Philippe Cuénoud (born 1968) is a Swiss entomologist and botanist living in Geneva, who worked on the Psocoptera of Switzerland  and Papua New Guinea, as well as on plant phylogeny. He found the only recently known population of Lachesilla rossica near Geneva (the species has been described from southern Russia and may still exist there) and contributed further to the knowledge of the flora and fauna of the canton of Geneva with the first mention of a slender-billed gull  (a Mediterranean bird species usually absent form Switzerland) and with the discovery of the first reported population of small-leaved helleborines  (other populations of this rather inconspicuous orchid species have since been found, while the original population seems extinct). He also participated in a multidisicplinary study of the free-living fauna and flora of Basel's Zoo. In a 1999 trip to Brasil with Alain Chautems, he was among the first few people to see the newly rediscovered flower Sinningia araneosa, that had gone missing for more than a century.
Cuénoud collected Psocoptera (an insect order related to lice) for the best part of the year 1993 in Papua New Guinea, on the traditional grounds of the Biangai and Biaru people, in the Morobe province, as well as in the Baitabag forest, in the Madang province, and took part in a survey of the bird species of the Kuper mountain range. The rich material obtained allowed him to revise the New Guinean endemic genus Novopsocus (Pseudocaeciliidae) and to describe the two new species Novopsocus magnus and Novopsocus caeciliae, by comparison with specimens of the Australian Museum lent by Courtenay Smithers (previous authors had mistaken males of N. magnus for males of the type species Novopsocus stenopterus, whilst N. caeciliae had never been found before).
Cuénoud had a minor part in the Ibisca project ("Investigating the Biodiversity of Soil and Canopy Arthropods"), an ambitious scientific programme led by Bruno Corbara, Maurice Leponce, Hector Barrios and Yves Basset (with the initial support of Edward O. Wilson), that produced new data on the biodiversity of the San Lorenzo rainforest, on the Caribbean coast of the Panama isthmus (in a paper written by the Ibisca team and featured on the cover of the prestigious scientific journal Science, the total count of arthropod species of the forest was extrapolated to be about 25'000). Cuénoud is possibly the only person this far to have seen (and photographed) a live specimen of the rare insect species Oronoqua ibisca (Issidae), discovered during the field-sampling phase of the project and known otherwise from dead specimens.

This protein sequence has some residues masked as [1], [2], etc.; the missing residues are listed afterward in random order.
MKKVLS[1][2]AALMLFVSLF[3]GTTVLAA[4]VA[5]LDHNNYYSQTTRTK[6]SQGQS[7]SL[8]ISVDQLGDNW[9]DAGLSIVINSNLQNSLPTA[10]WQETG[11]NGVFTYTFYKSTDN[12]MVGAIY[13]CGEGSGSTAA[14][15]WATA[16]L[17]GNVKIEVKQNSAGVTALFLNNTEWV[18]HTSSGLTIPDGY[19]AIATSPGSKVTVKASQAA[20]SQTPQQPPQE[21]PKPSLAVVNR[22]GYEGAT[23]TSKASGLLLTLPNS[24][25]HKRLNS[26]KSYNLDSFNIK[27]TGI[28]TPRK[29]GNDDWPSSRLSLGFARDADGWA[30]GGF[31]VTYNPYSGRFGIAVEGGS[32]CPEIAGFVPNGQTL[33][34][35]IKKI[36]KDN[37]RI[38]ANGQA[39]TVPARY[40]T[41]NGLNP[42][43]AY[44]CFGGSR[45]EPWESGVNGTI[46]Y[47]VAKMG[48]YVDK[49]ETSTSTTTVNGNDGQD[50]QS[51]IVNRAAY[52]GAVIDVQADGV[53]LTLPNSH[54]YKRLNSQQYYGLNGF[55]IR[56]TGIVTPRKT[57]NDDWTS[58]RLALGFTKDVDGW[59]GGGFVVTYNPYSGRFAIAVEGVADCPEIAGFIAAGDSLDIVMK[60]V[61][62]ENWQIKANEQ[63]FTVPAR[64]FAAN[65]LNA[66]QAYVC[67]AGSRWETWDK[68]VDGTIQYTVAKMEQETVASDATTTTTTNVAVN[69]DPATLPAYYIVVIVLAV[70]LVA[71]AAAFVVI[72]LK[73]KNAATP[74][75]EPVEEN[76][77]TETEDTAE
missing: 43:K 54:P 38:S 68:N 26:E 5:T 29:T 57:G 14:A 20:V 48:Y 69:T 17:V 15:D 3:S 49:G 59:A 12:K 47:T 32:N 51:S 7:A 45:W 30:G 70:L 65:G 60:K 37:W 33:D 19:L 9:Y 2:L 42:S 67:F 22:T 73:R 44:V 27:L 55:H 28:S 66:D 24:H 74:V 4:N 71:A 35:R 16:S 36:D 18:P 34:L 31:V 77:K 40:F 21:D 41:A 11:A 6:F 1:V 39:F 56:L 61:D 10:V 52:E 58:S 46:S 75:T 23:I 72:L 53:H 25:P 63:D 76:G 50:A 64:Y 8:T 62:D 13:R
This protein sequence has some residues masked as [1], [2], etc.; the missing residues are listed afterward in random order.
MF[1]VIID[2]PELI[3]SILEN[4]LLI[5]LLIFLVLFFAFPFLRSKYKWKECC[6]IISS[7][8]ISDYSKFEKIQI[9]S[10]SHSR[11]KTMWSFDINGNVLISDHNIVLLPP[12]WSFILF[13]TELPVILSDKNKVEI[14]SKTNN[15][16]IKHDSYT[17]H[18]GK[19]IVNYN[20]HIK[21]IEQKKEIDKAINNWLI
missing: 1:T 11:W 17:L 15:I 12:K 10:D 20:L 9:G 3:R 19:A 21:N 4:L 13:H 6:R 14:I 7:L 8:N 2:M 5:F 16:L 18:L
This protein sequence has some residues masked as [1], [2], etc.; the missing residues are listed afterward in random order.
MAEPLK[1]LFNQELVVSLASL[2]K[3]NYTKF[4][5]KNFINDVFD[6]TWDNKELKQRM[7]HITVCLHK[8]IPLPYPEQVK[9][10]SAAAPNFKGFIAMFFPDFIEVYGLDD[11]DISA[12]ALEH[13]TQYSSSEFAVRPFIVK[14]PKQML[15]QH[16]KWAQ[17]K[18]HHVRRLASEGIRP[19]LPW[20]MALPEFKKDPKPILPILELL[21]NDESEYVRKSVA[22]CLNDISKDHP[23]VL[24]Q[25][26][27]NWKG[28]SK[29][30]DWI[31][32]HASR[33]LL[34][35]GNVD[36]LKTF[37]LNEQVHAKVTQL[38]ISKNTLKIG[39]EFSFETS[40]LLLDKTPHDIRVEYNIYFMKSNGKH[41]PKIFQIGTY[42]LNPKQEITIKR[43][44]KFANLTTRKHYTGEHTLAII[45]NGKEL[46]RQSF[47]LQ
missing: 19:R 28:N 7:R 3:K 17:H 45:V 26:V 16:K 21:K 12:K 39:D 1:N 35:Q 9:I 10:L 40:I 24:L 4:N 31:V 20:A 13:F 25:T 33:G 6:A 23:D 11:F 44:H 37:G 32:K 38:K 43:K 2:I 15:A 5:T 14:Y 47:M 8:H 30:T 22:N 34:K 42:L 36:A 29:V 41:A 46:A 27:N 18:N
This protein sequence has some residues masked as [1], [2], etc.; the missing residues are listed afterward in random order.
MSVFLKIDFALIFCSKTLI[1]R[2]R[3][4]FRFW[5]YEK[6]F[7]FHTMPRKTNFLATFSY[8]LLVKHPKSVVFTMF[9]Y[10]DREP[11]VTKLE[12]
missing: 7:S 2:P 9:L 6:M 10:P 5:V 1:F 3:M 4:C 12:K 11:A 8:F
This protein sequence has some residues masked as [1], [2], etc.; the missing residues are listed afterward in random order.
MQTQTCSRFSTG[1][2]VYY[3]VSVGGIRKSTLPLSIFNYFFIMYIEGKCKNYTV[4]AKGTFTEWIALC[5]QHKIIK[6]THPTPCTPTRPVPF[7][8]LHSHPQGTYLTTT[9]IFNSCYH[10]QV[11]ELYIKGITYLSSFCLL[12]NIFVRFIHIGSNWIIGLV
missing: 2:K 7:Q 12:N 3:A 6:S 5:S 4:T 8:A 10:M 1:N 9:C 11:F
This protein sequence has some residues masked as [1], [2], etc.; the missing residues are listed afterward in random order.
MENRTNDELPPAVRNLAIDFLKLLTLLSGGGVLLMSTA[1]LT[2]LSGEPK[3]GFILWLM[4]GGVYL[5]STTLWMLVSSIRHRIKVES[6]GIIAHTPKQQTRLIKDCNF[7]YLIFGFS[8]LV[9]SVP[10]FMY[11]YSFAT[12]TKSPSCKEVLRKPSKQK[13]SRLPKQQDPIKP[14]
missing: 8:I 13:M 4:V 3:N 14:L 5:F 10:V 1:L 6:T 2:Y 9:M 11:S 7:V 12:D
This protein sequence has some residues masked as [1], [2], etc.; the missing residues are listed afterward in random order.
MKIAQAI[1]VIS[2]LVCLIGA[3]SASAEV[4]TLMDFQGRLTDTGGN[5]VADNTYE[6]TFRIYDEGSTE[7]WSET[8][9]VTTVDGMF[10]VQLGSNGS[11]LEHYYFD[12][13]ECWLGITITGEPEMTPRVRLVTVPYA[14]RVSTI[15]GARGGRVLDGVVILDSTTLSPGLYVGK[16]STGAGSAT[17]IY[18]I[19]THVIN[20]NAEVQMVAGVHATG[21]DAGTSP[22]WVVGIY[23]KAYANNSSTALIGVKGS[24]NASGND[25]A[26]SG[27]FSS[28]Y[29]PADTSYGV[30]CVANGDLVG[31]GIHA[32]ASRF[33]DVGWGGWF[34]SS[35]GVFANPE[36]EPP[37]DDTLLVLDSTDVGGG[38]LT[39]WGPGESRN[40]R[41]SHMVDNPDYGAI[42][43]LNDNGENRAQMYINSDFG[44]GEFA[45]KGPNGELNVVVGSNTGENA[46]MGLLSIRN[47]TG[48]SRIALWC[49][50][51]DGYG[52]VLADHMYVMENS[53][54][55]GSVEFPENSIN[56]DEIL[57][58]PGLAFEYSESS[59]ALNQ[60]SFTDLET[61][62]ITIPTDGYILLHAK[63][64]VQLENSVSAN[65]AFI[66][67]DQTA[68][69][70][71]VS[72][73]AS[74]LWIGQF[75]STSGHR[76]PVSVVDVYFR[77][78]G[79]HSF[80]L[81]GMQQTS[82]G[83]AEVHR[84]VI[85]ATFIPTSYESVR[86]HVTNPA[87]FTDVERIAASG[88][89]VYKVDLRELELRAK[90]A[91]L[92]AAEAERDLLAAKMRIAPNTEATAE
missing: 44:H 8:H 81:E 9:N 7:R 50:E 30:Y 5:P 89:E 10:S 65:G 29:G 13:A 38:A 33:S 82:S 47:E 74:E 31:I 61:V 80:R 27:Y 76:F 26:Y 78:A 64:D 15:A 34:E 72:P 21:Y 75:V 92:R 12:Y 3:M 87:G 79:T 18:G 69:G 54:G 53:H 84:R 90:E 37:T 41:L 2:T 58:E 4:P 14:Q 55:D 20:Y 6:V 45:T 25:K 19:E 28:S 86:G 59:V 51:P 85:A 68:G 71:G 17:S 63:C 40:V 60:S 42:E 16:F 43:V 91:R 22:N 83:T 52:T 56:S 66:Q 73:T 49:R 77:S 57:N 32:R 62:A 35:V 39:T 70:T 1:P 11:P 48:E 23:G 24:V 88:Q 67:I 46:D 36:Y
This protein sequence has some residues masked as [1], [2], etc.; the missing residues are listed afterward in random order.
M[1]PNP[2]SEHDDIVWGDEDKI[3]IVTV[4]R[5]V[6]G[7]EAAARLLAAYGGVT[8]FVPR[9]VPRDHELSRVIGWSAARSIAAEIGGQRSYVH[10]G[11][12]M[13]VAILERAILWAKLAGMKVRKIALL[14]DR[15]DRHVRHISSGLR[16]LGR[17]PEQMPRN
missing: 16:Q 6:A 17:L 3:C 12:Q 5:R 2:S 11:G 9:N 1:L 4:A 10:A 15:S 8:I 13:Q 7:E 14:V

Cuénoud studied the phylogeny of the Ilex genus (hollies and related species, Aquifoliaceae) with Jean-François Manen, Pierre-André Loizeau and Rodolphe Spichiger, a study that led to the synonymy of the North American genus Nemopanthus with Ilex. He also studied the plant order Caryophyllales (made up of about 30 plant families, many of which are adapted to dry habitats - e.g. cacti - or carnivory: sundews and nepenthes, among others) with Vincent Savolainen and Mark Chase in Kew Gardens, sequencing the matK gene for many of its genera, and analysing the pigments of some of them (some Caryophyllales are known to produce betalains, an almost unique occurrence among Angiosperms). These results confirmed that Molluginaceae and Phytolaccaceae in their traditional sense are paraphyletic, and contributed to the recognition of the families Barbeuiaceae (containing a single liana species in its own genus, living on the island of Madagascar), Gisekiaceae (made up of the monotypic, African genus Gisekia), Limeaceae (comprising two genera of herbaceous plants from Africa, India and Australia) and Lophiocarpaceae (containing Lophiocarpus and Corbichonia, two genera of herbs from Africa and India).